The Full Wiki

Coerebidae: Wikis


Note: Many of our articles have direct quotes from sources you can cite, within the Wikipedia article! This article doesn't yet, but we're working on it! See more info or our list of citable articles.


(Redirected to Bananaquit article)

From Wikipedia, the free encyclopedia

Conservation status
Scientific classification
Kingdom: Animalia
Phylum: Chordata
Class: Aves
Order: Passeriformes
Suborder: Passeri
Family: Coerebidae (but see text)
Genus: Coereba
Vieillot, 1809
Species: C. flaveola
Binomial name
Coereba flaveola
(Linnaeus, 1758)

The Bananaquit, Coereba flaveola, is a species of passerine bird. Its classification is debated, and it is often placed in its own family. It feeds predominately on nectar.



The Bananaquit was first described by Linnaeus in his Systema naturae in 1758 as Certhia flaveola.[2] It was reclassified as the only member of the genus Coereba by Louis Jean Pierre Vieillot in 1809.[3] Prior to 2005 the Bananaquit was assigned to the monotypic family Coerebidae; there is currently no agreement to which family it belongs; some authors place it into the Emberizidae.[4] The Coerebidae used to contain other nectar-eating birds from the tropical Americas, but these have since been moved. The Bananaquit is part of a group that includes the Darwin's finches, Tiaris (grassquits), Loxigilla, etc.—most of which were previously placed in Emberizidae, but are now known to actually be part of the Thraupidae[5]. Nevertheless, the precise phylogeny remains unresolved. The AOU thus classes it as species incertae sedis.[6]


The Bananaquit is a very small bird attaining an average length of 11 cm. It has a slender, curved bill, adapted to taking nectar from flowers. It sometimes pierces flowers from the side, taking the nectar without pollinating the plant.[7] It cannot hover like a hummingbird, and must always perch while feeding. It will also eat fruit and insects. It often visits gardens and may become very tame. Its nickname, the sugar bird, comes from its affinity for bowls or bird feeders stocked with granular sugar, a common method of attracting these birds in the United States Virgin Islands. Birds in the genera Coereba, Dacnis, and allied genera belonging to the family Coerebidae, are all referred to as sugar birds.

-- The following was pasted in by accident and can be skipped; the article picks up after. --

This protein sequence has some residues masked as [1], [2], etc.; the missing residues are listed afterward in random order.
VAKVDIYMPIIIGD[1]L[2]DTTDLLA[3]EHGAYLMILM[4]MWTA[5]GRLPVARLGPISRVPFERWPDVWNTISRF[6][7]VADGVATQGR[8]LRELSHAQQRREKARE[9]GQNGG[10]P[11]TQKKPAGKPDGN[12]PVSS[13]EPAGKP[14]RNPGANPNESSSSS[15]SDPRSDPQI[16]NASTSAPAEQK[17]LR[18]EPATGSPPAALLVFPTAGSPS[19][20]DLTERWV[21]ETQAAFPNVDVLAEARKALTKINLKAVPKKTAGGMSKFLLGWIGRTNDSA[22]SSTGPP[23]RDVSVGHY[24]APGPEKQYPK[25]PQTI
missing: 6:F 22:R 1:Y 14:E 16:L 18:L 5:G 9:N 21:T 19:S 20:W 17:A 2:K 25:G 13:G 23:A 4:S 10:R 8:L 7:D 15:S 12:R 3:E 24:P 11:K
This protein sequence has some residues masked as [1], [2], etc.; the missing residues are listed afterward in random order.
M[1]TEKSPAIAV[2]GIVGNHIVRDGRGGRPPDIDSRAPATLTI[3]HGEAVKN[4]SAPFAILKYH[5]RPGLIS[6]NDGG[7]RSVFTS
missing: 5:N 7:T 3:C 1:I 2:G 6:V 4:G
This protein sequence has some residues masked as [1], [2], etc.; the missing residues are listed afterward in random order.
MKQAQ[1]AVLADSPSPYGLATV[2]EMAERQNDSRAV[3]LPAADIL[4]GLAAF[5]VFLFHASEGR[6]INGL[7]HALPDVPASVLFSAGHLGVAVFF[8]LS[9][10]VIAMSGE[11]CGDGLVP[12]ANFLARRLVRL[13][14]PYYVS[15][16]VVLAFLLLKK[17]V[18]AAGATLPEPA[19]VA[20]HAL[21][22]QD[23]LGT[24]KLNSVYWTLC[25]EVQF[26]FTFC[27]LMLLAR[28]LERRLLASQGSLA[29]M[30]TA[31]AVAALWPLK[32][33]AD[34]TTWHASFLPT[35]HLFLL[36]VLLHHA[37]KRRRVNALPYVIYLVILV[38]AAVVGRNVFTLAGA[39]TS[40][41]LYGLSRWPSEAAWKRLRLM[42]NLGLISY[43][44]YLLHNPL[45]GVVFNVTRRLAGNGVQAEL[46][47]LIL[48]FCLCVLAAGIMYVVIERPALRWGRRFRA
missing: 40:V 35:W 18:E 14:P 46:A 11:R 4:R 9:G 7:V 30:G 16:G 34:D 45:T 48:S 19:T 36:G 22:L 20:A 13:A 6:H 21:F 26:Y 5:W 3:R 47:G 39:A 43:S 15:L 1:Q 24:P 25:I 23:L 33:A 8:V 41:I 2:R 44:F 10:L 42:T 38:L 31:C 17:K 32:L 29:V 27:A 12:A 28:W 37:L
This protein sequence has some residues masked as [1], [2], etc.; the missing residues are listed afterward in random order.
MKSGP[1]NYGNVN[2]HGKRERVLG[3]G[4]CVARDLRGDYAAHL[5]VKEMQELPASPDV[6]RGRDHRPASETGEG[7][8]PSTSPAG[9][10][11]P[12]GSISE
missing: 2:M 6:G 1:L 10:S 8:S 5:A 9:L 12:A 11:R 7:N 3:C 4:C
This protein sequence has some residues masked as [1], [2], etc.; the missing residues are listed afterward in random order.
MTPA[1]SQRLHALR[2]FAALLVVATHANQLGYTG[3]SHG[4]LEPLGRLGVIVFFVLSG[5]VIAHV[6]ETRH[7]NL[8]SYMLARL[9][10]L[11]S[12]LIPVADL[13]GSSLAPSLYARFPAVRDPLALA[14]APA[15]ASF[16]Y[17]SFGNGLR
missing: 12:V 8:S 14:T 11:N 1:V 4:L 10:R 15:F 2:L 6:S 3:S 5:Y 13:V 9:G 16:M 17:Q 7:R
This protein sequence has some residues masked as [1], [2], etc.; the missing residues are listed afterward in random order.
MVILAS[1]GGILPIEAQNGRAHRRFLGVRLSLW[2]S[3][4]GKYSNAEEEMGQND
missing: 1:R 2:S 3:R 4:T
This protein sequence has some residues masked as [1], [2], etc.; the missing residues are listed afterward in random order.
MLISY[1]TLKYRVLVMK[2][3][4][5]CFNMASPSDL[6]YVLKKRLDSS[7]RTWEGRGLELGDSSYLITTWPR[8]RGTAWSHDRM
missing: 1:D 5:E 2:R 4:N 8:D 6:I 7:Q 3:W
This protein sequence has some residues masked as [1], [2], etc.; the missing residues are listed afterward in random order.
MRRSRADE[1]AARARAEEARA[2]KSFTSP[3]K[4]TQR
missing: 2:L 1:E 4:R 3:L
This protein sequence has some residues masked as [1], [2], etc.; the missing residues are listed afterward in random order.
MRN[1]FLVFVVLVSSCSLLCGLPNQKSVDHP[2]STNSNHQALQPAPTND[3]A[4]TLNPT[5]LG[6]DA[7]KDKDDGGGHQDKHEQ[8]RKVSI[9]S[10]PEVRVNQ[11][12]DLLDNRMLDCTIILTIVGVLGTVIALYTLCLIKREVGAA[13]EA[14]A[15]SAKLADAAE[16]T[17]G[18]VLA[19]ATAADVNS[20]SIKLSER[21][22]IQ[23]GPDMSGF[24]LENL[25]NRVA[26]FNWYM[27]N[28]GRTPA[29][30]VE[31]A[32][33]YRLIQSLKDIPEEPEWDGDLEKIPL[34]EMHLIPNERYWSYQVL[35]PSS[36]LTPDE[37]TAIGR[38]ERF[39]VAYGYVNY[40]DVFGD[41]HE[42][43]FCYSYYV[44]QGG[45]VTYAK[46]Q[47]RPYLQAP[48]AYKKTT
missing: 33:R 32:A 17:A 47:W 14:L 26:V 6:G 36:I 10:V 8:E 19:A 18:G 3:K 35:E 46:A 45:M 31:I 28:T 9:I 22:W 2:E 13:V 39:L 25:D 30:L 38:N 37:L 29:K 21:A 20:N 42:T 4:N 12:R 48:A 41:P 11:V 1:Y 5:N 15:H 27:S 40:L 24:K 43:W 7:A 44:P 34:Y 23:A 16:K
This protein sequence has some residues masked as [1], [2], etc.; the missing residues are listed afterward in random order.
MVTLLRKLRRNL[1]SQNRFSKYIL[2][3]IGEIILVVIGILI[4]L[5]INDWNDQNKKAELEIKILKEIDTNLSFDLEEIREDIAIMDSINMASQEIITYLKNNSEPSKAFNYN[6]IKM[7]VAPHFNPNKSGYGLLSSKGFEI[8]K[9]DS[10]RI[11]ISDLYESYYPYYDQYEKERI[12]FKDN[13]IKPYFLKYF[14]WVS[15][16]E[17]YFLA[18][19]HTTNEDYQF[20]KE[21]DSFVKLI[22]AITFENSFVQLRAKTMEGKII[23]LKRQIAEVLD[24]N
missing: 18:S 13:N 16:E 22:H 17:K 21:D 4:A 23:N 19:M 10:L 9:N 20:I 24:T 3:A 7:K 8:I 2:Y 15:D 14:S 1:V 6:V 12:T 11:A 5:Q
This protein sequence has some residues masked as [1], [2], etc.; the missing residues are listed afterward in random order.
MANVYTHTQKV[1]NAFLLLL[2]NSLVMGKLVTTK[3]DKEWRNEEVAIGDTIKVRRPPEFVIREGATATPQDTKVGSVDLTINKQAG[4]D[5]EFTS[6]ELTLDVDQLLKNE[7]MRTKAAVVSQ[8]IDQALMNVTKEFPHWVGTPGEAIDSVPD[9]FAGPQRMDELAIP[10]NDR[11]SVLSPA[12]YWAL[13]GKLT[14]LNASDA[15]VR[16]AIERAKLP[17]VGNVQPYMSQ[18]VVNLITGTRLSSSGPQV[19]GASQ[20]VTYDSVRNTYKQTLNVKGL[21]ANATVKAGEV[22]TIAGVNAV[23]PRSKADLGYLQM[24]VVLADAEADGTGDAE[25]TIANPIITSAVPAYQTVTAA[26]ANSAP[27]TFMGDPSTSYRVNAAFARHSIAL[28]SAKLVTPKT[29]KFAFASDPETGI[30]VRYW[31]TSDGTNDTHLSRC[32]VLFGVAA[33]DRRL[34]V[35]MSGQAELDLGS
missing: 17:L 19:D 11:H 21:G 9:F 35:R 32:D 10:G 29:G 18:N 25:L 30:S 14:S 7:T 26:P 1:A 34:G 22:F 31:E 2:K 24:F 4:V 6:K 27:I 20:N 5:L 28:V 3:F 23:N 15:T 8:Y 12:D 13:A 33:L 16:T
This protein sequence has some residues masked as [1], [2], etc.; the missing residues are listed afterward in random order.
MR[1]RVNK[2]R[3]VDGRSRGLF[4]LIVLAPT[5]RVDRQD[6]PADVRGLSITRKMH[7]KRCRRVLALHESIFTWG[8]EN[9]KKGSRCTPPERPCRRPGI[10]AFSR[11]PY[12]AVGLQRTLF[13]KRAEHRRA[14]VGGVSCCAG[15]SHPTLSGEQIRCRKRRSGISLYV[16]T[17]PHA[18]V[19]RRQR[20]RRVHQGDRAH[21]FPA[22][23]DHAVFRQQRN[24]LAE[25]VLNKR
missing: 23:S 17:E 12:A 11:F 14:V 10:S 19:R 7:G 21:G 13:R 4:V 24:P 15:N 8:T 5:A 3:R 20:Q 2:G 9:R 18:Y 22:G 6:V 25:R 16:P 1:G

The Bananaquit has dark grey upperparts, a black crown to the head and yellow underparts and rump. It has a prominent white eyestripe. The sexes are alike.

The Bananaquit builds a spherical lined nest with a side entrance hole, laying up to three eggs, which are incubated solely by the female.[4]


It is resident in tropical South America north to southern Mexico and the Caribbean. It is found throughout the West Indies, except Cuba.[8] Birds from the Bahamas are rare visitors to Florida.[7]

On Grenada and Saint Vincent, most Bananaquits have black plumage, suggesting divergence from other West Indian populations.



  1. ^ BirdLife International, 2009
  2. ^ Linnaeus, 1758, p. 119
  3. ^ Vieillot, 1809, p. 70
  4. ^ a b Monteiro Pereira, 2008, p. 120
  5. ^ Burns et al., 2002
  6. ^ American Ornithologists' Union, 2008
  7. ^ a b Dunning, 2001
  8. ^ Raffaele et al., 1998, p. 415

Literature cited

External links



Up to date as of January 23, 2010
(Redirected to Talk:Coereba article)

From Wikispecies

This genus has often been placed, usually by itself, in a separate family Coerebidae. However genetic studies link it to a group of taxa within the Emberizidae, including Euneornis, Loxigilla, Loxipasser, Melanospiza, Melopyrrha of the West Indies, Tiaris of primarily the Caribbean Basin, and all of the Geospizinae (Galapagos finches)[1].

Pending any decision to rank all these genera elsewhere, Coereba is here also included in the Emberizidae.


Got something to say? Make a comment.
Your name
Your email address